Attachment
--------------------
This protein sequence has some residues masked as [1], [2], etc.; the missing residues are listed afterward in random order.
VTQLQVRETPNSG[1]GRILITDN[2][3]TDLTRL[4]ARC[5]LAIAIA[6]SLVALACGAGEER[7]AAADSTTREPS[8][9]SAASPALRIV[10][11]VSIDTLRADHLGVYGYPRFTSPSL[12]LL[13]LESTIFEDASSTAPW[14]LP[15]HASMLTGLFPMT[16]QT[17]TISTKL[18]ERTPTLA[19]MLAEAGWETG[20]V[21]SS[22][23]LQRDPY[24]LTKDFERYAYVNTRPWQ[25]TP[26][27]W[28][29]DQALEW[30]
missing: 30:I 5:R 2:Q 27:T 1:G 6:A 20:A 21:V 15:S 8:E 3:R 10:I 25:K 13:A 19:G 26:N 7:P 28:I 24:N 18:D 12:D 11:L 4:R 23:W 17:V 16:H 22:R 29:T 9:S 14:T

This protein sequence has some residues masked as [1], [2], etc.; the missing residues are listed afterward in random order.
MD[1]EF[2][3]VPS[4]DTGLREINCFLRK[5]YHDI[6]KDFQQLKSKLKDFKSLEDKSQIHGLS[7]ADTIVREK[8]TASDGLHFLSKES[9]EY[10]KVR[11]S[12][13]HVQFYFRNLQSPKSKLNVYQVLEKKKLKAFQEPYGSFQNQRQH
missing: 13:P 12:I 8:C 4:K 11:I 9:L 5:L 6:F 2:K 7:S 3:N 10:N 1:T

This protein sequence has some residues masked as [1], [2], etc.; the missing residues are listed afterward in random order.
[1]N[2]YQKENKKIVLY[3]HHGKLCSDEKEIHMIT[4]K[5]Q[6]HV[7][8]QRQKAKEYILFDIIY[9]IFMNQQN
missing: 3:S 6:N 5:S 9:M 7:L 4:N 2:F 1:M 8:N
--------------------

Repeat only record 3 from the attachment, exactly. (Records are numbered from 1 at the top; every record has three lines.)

This protein sequence has some residues masked as [1], [2], etc.; the missing residues are listed afterward in random order.
[1]N[2]YQKENKKIVLY[3]HHGKLCSDEKEIHMIT[4]K[5]Q[6]HV[7][8]QRQKAKEYILFDIIY[9]IFMNQQN
missing: 3:S 6:N 5:S 9:M 7:L 4:N 2:F 1:M 8:N